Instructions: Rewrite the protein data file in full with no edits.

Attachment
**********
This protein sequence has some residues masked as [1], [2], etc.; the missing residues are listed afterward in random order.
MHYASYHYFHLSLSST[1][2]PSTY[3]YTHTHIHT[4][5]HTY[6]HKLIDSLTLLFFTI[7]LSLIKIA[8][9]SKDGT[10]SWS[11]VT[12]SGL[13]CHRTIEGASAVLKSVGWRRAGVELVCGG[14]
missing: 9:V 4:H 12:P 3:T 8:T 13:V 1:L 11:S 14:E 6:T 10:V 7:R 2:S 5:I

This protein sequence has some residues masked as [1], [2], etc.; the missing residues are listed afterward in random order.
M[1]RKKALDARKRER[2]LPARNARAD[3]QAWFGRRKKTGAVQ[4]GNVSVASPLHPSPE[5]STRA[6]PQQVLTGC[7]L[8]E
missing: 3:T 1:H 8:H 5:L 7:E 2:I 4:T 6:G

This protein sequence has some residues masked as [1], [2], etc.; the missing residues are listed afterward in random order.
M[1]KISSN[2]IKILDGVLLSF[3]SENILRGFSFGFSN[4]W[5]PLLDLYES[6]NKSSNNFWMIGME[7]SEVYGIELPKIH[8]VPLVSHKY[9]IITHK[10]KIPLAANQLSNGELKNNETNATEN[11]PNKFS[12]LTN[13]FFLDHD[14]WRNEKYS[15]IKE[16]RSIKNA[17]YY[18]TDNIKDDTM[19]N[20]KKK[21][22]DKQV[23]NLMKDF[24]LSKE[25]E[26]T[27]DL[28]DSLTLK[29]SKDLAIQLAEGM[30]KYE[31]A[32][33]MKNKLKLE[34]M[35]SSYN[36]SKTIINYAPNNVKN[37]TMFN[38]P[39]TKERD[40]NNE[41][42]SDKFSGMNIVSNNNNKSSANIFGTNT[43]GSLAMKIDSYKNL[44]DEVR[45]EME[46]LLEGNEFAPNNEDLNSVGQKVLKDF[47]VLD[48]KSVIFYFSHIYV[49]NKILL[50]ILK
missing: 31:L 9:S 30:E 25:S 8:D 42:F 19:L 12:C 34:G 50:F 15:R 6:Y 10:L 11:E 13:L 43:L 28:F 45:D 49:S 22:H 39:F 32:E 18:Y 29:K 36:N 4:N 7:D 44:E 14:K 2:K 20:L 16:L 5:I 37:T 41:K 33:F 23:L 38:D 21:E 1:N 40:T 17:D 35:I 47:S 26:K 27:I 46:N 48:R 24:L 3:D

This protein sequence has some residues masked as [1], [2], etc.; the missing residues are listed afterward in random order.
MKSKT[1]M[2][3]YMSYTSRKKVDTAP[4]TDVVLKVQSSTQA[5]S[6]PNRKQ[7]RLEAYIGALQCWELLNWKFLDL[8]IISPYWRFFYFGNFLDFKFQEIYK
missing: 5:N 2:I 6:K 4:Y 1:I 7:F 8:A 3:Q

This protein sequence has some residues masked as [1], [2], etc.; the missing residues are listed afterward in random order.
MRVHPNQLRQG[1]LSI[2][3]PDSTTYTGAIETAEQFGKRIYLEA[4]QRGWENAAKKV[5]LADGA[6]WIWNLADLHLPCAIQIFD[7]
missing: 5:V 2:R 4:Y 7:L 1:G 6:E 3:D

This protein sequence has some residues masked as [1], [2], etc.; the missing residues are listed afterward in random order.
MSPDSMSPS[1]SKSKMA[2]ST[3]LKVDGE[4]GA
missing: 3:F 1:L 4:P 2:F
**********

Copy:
This protein sequence has some residues masked as [1], [2], etc.; the missing residues are listed afterward in random order.
MHYASYHYFHLSLSST[1][2]PSTY[3]YTHTHIHT[4][5]HTY[6]HKLIDSLTLLFFTI[7]LSLIKIA[8][9]SKDGT[10]SWS[11]VT[12]SGL[13]CHRTIEGASAVLKSVGWRRAGVELVCGG[14]
missing: 9:V 4:H 12:P 3:T 8:T 13:V 1:L 11:S 14:E 6:T 10:V 7:R 2:S 5:I

This protein sequence has some residues masked as [1], [2], etc.; the missing residues are listed afterward in random order.
M[1]RKKALDARKRER[2]LPARNARAD[3]QAWFGRRKKTGAVQ[4]GNVSVASPLHPSPE[5]STRA[6]PQQVLTGC[7]L[8]E
missing: 3:T 1:H 8:H 5:L 7:E 2:I 4:T 6:G

This protein sequence has some residues masked as [1], [2], etc.; the missing residues are listed afterward in random order.
M[1]KISSN[2]IKILDGVLLSF[3]SENILRGFSFGFSN[4]W[5]PLLDLYES[6]NKSSNNFWMIGME[7]SEVYGIELPKIH[8]VPLVSHKY[9]IITHK[10]KIPLAANQLSNGELKNNETNATEN[11]PNKFS[12]LTN[13]FFLDHD[14]WRNEKYS[15]IKE[16]RSIKNA[17]YY[18]TDNIKDDTM[19]N[20]KKK[21][22]DKQV[23]NLMKDF[24]LSKE[25]E[26]T[27]DL[28]DSLTLK[29]SKDLAIQLAEGM[30]KYE[31]A[32][33]MKNKLKLE[34]M[35]SSYN[36]SKTIINYAPNNVKN[37]TMFN[38]P[39]TKERD[40]NNE[41][42]SDKFSGMNIVSNNNNKSSANIFGTNT[43]GSLAMKIDSYKNL[44]DEVR[45]EME[46]LLEGNEFAPNNEDLNSVGQKVLKDF[47]VLD[48]KSVIFYFSHIYV[49]NKILL[50]ILK
missing: 31:L 9:S 30:E 25:S 8:D 42:F 19:L 12:C 34:G 50:F 15:R 6:Y 10:L 11:E 13:L 43:L 28:F 45:D 49:S 22:H 39:F 32:E 18:Y 29:K 36:N 4:N 7:D 44:E 14:K 2:K 20:L 16:L 5:I 37:T 41:K 33:F 23:L 38:D 21:E 1:N 40:T 17:D 35:I 47:S 26:K 27:I 46:N 48:R 24:L 3:D

This protein sequence has some residues masked as [1], [2], etc.; the missing residues are listed afterward in random order.
MKSKT[1]M[2][3]YMSYTSRKKVDTAP[4]TDVVLKVQSSTQA[5]S[6]PNRKQ[7]RLEAYIGALQCWELLNWKFLDL[8]IISPYWRFFYFGNFLDFKFQEIYK
missing: 5:N 2:I 6:K 4:Y 1:I 7:F 8:A 3:Q

This protein sequence has some residues masked as [1], [2], etc.; the missing residues are listed afterward in random order.
MRVHPNQLRQG[1]LSI[2][3]PDSTTYTGAIETAEQFGKRIYLEA[4]QRGWENAAKKV[5]LADGA[6]WIWNLADLHLPCAIQIFD[7]
missing: 5:V 2:R 4:Y 7:L 1:G 6:E 3:D

This protein sequence has some residues masked as [1], [2], etc.; the missing residues are listed afterward in random order.
MSPDSMSPS[1]SKSKMA[2]ST[3]LKVDGE[4]GA
missing: 3:F 1:L 4:P 2:F